Discontent at Microsoft. "What I saw in MS was PM's pushing hard for features:
* even if it meant that the test combinations would be very large, so the product couldn't not be tested properly.
* even if it couldn't be done properly in the time allocated. After all an estimate of time was made, now all of those features mus go in the product evne if things are taking longer than expected.
* even if the product was falling apart at the seems b/c every other pm was doing the same thing.
In fact, people often played schedule chicken. It didn't matter if you were running late by the metric of the day as long as another group was running later."
"WinFS is a great example of a file system designed by lunatic engineers and inbred GPM teams (led by a totally lunatic DirPM) without a clue as to what a real customer even looks like. Complexity in the design for complexity sake is the kiss of death. Complexity without a clear, or even muddy, picture of the problem you are actually trying to solve for the actual customer is the kiss of death. Not having customers involved at every step of the design and development process is just arrogance. Believing you know better than the customer is just stupid."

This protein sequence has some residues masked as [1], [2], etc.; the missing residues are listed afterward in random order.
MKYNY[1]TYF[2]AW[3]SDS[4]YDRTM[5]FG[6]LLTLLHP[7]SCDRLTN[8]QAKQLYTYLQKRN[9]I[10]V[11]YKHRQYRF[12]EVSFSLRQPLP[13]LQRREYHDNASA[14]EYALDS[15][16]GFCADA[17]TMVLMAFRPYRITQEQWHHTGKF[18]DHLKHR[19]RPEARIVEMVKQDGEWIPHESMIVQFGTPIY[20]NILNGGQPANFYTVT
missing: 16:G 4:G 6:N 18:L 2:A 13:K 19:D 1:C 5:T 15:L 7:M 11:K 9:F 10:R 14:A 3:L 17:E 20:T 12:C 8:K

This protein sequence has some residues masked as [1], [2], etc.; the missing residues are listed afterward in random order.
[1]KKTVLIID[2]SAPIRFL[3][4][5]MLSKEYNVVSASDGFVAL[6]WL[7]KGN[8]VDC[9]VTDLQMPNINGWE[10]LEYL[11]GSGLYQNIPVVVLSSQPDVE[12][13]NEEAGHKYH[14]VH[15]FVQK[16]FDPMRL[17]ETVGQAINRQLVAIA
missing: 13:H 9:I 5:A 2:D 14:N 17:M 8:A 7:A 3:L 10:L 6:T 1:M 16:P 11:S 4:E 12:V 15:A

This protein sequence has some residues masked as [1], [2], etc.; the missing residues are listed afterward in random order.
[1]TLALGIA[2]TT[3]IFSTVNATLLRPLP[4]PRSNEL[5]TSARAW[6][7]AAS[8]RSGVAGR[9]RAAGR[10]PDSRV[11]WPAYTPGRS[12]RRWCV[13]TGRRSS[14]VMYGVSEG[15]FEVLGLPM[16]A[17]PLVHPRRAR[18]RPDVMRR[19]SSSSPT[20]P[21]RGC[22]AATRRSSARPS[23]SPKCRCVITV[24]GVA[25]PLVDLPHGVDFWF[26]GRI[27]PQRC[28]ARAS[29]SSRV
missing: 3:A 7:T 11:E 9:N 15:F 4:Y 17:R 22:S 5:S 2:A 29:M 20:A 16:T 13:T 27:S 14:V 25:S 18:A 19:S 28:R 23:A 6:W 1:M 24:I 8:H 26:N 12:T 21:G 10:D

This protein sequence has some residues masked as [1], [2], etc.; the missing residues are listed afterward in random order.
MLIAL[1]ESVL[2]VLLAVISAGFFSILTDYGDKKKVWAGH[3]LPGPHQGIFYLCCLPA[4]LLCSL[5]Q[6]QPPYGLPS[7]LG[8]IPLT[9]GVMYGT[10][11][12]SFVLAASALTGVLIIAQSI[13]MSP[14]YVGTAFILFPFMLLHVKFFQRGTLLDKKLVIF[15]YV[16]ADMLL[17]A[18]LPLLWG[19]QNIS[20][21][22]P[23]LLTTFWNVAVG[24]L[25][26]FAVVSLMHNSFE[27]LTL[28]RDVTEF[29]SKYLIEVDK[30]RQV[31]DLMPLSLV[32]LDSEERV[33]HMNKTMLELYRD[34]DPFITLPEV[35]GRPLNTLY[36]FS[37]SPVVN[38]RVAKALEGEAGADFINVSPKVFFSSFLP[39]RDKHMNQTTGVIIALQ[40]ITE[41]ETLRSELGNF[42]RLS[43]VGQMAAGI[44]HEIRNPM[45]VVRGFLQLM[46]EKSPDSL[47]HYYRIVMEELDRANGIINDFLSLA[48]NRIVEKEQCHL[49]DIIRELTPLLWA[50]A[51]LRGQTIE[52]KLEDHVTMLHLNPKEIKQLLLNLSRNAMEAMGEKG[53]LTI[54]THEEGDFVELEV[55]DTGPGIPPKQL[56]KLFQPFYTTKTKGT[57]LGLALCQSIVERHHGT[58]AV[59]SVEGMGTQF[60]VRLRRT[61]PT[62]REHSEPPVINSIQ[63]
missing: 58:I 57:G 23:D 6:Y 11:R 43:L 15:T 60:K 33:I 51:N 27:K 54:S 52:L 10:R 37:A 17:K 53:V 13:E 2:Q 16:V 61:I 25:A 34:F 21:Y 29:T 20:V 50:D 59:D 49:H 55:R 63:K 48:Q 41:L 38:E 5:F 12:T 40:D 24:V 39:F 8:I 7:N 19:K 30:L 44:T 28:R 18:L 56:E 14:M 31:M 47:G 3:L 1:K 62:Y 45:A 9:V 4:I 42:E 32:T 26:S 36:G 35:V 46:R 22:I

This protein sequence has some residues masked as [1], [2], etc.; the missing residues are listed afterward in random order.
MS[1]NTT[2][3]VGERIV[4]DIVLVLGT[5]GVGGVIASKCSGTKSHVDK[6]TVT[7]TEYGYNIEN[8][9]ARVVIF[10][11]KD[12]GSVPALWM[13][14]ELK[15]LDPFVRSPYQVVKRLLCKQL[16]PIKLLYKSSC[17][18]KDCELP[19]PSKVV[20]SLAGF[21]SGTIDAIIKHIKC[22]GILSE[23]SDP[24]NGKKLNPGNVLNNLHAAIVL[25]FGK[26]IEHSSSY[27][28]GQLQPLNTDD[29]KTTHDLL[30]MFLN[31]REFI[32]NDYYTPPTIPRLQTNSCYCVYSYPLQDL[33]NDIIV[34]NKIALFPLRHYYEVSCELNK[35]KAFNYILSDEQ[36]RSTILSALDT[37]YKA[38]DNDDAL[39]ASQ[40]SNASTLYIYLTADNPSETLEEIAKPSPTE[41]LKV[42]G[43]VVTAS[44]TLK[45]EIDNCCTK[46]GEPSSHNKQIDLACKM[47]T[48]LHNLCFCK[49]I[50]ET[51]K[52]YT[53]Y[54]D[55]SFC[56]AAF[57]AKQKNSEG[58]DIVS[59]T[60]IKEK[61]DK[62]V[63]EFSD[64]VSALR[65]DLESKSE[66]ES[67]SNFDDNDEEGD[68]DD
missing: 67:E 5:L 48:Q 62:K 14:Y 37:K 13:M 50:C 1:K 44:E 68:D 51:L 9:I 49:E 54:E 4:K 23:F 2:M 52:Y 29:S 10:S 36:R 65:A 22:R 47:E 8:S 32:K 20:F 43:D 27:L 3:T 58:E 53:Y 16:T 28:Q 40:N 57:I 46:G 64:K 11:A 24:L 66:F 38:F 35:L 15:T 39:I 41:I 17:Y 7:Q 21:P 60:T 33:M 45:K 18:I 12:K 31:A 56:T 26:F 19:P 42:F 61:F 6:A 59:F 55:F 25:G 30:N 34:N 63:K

Also, Exceptions to Brooks’ Law "Brooks’s Law: adding manpower to a late software project makes it later...It depends who the manpower is...Some teams can absorb more change than others...There are worse things than being later...There are different ways to add manpower...It depends on why the project was late to begin with...Adding people can be combined with other management action."
Fortune interview with Fred Brooks: "One is to officially slip the schedule. And officially doing it has many benefits over unofficially letting it slip...That is, if you're going to take a slip, get everybody onboard, get organized, and take a six-month slip, even though you may at the moment feel as if you're only four months late."